Studies of persons hospitalized with acute myocardial infarction (AMI) have found that African Americans (AA) are as likely to survive their initial hospitalization as whites; however, mortality differences emerge after discharge. AA are less likely than whites to have well controlled BP and diabetes or to receive optimal lipid lowering therapy post AMI. Prior studies have focused on factors associated with such shortfalls in care. We hypothesized that open-ended input from clinicians and patients regarding causes of such shortfalls, which will suggest specific solutions.
Our overall objectives in the present, pilot study was to establish the overall relationship of racial differences in CVD outcomes to differences in process after diagnosis and demonstrate the feasibility of identifying actionable steps from medical records, self report and provider input. We conducted two parallel observational studies to 1) Examine the pattern of adherence to use of evidence based medical therapy among AA and white veterans who are discharged from VHA hospitals following an ACS admit and 2) Evaluate the barriers and facilitators to optimizing the use of evidence based therapies and control of lipid disorders and hypertension.
We conducted parallel studies to develop two types of pilot data. In the first, we used a linked database created by the IHD QUERI to identify AA and white veterans with ACS and follow their subsequent patterns of risk factor control and evidence based therapy use. We linked data regarding the initial hospitalization to DSS and CDW data regarding the use of specific evidence based therapies and risk factor control. In the second study, we identified all black and white individuals admitted to the Milwaukee VA with an acute coronary syndrome (ACS). We interviewed these patients and their VA primary care provider (PCP) at baseline and 6 months. We used chart review to identify instances of poor risk factor control and nonuse of key medical therapies, then asked both providers and patients to identify contributors to these shortfalls.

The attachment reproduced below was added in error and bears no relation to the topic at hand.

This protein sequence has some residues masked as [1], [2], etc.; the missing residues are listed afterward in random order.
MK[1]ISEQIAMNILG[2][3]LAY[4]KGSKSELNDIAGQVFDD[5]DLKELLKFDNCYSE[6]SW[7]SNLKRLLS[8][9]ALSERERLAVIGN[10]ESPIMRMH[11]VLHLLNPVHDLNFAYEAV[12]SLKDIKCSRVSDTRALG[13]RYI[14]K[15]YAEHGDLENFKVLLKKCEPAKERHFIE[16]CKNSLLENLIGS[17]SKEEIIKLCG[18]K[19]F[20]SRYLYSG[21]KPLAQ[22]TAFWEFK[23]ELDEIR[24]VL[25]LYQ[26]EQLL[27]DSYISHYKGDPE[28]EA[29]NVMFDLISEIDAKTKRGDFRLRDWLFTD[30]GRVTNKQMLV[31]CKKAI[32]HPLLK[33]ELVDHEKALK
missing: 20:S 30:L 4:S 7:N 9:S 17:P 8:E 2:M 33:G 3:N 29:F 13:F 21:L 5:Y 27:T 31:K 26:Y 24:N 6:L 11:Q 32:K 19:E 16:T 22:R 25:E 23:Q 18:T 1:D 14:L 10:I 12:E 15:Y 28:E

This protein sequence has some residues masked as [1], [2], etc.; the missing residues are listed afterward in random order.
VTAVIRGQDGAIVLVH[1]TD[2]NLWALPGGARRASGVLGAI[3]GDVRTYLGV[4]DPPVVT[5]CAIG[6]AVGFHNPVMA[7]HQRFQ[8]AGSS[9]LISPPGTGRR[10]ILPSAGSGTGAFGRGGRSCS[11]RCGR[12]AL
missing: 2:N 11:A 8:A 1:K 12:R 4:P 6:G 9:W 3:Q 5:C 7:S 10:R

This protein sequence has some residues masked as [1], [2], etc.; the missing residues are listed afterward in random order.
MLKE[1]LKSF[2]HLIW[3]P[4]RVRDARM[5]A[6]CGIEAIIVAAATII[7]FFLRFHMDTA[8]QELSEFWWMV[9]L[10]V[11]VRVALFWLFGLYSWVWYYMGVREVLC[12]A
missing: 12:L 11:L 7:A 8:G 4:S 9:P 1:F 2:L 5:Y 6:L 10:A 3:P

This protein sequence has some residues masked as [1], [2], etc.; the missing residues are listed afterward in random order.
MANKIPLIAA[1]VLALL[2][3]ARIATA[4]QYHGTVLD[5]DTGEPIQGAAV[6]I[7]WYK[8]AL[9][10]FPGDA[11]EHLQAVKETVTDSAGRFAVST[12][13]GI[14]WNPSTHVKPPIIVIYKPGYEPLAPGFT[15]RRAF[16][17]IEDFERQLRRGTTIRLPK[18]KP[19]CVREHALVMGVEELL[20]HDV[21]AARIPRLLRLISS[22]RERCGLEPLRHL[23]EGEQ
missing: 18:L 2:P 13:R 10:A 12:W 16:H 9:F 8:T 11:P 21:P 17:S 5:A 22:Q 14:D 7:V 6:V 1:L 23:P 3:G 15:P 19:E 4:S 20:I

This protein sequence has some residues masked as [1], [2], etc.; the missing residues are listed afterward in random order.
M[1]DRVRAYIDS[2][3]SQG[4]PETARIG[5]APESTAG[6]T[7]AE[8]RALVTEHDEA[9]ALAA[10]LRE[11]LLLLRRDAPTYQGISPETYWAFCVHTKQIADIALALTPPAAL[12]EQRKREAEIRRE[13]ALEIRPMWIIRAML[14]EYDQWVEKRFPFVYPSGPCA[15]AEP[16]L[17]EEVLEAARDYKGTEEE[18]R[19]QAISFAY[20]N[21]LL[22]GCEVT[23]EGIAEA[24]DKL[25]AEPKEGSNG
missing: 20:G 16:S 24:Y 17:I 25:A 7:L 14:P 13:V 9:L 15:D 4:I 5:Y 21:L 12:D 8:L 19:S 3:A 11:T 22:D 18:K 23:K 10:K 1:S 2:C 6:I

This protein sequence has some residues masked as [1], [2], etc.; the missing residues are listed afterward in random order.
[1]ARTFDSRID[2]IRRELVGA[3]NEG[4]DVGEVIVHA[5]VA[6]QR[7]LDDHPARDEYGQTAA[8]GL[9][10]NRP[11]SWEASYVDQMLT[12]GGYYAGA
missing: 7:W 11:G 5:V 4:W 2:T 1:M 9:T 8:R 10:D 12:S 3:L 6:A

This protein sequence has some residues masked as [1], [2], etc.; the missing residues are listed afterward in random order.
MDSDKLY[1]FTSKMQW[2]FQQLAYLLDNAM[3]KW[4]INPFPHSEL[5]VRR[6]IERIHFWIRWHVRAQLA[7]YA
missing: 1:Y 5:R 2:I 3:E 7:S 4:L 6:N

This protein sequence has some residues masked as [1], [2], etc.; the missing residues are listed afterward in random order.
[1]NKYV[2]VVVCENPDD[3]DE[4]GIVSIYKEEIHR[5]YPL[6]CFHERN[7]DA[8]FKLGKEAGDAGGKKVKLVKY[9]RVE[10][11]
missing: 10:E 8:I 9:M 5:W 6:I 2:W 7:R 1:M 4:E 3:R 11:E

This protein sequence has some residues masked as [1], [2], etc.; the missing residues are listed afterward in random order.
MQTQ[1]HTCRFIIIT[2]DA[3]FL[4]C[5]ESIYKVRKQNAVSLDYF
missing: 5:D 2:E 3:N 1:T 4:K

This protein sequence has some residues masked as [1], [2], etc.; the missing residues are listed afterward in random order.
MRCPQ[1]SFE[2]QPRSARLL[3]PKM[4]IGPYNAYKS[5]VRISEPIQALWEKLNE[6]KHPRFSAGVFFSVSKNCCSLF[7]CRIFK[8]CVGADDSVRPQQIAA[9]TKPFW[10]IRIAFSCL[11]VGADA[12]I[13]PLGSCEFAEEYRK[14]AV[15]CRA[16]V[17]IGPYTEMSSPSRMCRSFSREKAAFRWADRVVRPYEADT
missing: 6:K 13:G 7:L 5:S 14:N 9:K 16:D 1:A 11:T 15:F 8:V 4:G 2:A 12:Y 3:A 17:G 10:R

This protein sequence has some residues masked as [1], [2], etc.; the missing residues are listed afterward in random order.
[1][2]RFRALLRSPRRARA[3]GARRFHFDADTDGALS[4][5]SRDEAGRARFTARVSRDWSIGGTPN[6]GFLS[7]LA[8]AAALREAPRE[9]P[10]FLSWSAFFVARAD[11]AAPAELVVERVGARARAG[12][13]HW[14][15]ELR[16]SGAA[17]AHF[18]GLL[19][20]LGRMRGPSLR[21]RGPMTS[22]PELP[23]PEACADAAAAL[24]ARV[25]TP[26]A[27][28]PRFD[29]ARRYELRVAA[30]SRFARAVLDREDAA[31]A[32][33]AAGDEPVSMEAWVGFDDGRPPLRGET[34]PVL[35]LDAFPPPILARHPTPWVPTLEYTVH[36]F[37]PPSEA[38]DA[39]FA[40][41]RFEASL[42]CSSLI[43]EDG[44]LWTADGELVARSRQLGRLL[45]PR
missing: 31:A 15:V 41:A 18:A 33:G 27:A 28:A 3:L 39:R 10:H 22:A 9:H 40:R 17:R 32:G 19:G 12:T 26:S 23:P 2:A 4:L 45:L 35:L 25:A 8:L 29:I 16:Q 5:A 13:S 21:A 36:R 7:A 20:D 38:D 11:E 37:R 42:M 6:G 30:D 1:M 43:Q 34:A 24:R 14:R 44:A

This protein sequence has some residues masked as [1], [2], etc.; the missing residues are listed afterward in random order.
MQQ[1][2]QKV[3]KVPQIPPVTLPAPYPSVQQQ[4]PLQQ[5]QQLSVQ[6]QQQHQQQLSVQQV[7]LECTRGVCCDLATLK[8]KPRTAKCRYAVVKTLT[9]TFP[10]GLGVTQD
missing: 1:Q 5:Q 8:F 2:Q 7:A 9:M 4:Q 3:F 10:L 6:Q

We identified over 30,000 white persons and 6,000 AA who had ACS and were entered into the EPRP database. In adjusted analyses, AA more likely to die during follow up than whites. We are looking at further possible adjustments to these results, since they are so different than those seen in prior work.
In study 2, we enrolled and interviewed 18 patients and their PCPs. Of these 8, 7, and 3 had 0, 1, or 2 shortfalls at baseline. Similarly, of the 16 who survived to their follow up, 7, 6, and 3 had 0, 1, or 2 shortfalls at follow up. Clinicians of consenting patients uniformly agreed to be surveyed. This demonstrates that direct interview of patients and physcians to understand reasons for apparent deficiencies in ongoing CVD care is a feasible approach.
This study has demonstrated the feasibility of a cohort study that uses case by case analysis to identify actionable causes of poor processes of CVD care.
It has demonstrated that previously described racial disparities in survival following ACS do not seem to be evident in a carefully defined VA population, at least during the first 5 years of follow up.
None at this time.
Treatment - Observational, Prevention, Research Infrastructure
Access, Cardiovasc’r disease, Quality assessment